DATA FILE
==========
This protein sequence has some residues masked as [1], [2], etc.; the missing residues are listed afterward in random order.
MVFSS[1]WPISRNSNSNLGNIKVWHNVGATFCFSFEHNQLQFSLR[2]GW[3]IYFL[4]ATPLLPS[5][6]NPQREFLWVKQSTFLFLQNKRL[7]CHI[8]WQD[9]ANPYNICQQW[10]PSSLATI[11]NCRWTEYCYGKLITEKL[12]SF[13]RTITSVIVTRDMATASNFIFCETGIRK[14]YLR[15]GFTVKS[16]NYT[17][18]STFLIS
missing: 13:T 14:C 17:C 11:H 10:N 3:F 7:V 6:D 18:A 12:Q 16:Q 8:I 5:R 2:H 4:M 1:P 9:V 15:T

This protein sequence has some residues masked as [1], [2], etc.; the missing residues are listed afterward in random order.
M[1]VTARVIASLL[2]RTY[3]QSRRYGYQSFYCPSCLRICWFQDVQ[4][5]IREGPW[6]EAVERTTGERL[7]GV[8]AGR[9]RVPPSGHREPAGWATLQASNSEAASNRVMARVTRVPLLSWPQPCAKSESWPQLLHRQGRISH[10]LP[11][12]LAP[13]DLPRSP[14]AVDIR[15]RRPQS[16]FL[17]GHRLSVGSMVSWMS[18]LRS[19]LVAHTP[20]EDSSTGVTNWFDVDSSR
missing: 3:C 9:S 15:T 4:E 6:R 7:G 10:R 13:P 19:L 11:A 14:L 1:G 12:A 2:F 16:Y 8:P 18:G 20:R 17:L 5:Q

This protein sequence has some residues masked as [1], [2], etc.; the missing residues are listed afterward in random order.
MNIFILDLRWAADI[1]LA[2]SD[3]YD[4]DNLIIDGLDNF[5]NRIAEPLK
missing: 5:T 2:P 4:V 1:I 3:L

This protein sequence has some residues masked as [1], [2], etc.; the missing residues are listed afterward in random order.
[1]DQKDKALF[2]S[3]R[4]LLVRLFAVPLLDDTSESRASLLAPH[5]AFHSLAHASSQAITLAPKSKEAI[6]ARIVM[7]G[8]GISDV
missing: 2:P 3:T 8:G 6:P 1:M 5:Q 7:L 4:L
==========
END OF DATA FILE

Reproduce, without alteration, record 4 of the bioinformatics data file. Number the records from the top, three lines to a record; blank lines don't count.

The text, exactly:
This protein sequence has some residues masked as [1], [2], etc.; the missing residues are listed afterward in random order.
[1]DQKDKALF[2]S[3]R[4]LLVRLFAVPLLDDTSESRASLLAPH[5]AFHSLAHASSQAITLAPKSKEAI[6]ARIVM[7]G[8]GISDV
missing: 2:P 3:T 8:G 6:P 1:M 5:Q 7:L 4:L